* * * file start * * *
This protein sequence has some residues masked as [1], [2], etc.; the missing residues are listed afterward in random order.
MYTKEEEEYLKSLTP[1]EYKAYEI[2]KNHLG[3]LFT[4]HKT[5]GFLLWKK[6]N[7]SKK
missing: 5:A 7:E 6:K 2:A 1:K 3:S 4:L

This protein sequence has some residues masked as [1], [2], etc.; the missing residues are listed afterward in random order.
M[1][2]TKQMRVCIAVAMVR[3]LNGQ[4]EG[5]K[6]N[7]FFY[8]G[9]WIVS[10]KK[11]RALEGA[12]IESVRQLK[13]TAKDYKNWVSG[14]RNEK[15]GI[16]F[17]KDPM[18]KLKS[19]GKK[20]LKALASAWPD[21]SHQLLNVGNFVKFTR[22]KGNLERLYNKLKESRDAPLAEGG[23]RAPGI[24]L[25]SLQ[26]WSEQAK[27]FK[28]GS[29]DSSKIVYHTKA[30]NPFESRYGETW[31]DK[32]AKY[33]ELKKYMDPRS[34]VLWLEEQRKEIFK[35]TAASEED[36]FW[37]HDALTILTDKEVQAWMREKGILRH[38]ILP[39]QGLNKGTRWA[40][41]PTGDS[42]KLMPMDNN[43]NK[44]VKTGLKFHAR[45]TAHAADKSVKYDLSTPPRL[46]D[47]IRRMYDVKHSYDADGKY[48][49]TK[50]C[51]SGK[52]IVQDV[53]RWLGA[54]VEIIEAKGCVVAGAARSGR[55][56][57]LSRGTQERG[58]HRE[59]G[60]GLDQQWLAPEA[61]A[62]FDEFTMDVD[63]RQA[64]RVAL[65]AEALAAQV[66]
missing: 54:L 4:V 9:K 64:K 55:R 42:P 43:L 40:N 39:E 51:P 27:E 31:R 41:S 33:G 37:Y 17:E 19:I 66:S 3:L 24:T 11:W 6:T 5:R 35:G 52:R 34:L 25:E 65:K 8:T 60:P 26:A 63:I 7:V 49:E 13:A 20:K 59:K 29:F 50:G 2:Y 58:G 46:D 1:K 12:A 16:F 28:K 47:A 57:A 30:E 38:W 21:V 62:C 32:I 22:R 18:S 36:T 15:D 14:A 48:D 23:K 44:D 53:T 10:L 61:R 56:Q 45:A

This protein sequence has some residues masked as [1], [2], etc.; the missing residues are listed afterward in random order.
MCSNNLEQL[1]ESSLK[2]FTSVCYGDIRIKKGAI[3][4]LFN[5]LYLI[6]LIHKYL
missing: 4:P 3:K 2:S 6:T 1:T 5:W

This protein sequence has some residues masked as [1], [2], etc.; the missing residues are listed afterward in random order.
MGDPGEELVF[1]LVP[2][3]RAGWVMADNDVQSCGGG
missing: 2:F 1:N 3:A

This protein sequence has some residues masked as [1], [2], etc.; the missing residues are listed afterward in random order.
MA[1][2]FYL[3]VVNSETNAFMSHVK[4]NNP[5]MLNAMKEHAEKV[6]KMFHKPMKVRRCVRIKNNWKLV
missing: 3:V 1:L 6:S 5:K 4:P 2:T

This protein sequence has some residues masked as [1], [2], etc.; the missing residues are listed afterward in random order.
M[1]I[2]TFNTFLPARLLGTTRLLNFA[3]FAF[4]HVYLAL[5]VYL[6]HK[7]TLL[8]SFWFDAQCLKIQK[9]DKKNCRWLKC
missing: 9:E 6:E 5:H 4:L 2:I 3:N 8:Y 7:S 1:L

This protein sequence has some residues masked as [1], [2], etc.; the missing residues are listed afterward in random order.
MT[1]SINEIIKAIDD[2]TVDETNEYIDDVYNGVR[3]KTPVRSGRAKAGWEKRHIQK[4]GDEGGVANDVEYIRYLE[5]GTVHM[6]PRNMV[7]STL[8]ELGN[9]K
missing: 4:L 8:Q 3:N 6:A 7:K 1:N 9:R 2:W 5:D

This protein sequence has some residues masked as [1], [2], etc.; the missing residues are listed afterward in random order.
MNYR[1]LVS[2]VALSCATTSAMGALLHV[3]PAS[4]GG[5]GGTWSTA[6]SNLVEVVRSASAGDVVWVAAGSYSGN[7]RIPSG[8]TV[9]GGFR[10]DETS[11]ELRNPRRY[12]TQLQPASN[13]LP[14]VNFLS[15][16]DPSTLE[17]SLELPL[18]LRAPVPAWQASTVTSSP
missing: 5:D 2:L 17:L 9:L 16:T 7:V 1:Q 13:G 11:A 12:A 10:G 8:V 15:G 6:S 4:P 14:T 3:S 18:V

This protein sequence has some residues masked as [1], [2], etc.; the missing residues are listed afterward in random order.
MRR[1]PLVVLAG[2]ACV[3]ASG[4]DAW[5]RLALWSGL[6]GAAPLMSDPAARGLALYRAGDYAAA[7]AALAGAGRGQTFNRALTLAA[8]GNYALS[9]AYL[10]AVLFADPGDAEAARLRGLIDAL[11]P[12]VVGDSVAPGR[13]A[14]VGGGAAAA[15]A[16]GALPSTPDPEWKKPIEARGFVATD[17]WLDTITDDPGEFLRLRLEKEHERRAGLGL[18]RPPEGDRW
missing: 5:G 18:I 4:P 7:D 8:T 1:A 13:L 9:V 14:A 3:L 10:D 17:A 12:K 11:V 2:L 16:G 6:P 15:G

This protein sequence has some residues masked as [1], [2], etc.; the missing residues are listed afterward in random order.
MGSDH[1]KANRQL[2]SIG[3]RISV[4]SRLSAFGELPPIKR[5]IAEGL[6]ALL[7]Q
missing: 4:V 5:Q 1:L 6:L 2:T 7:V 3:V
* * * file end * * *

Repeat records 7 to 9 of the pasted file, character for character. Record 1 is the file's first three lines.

This protein sequence has some residues masked as [1], [2], etc.; the missing residues are listed afterward in random order.
MT[1]SINEIIKAIDD[2]TVDETNEYIDDVYNGVR[3]KTPVRSGRAKAGWEKRHIQK[4]GDEGGVANDVEYIRYLE[5]GTVHM[6]PRNMV[7]STL[8]ELGN[9]K
missing: 4:L 8:Q 3:N 6:A 7:K 1:N 9:R 2:W 5:D

This protein sequence has some residues masked as [1], [2], etc.; the missing residues are listed afterward in random order.
MNYR[1]LVS[2]VALSCATTSAMGALLHV[3]PAS[4]GG[5]GGTWSTA[6]SNLVEVVRSASAGDVVWVAAGSYSGN[7]RIPSG[8]TV[9]GGFR[10]DETS[11]ELRNPRRY[12]TQLQPASN[13]LP[14]VNFLS[15][16]DPSTLE[17]SLELPL[18]LRAPVPAWQASTVTSSP
missing: 5:D 2:L 17:L 9:L 16:T 7:V 1:Q 13:G 11:A 12:A 10:G 8:V 15:G 6:S 4:P 14:T 3:S 18:V

This protein sequence has some residues masked as [1], [2], etc.; the missing residues are listed afterward in random order.
MRR[1]PLVVLAG[2]ACV[3]ASG[4]DAW[5]RLALWSGL[6]GAAPLMSDPAARGLALYRAGDYAAA[7]AALAGAGRGQTFNRALTLAA[8]GNYALS[9]AYL[10]AVLFADPGDAEAARLRGLIDAL[11]P[12]VVGDSVAPGR[13]A[14]VGGGAAAA[15]A[16]GALPSTPDPEWKKPIEARGFVATD[17]WLDTITDDPGEFLRLRLEKEHERRAGLGL[18]RPPEGDRW
missing: 5:G 18:I 4:P 7:D 8:T 1:A 13:L 9:V 14:A 3:L 10:D 17:A 12:K 11:V 2:L 16:G 6:P 15:G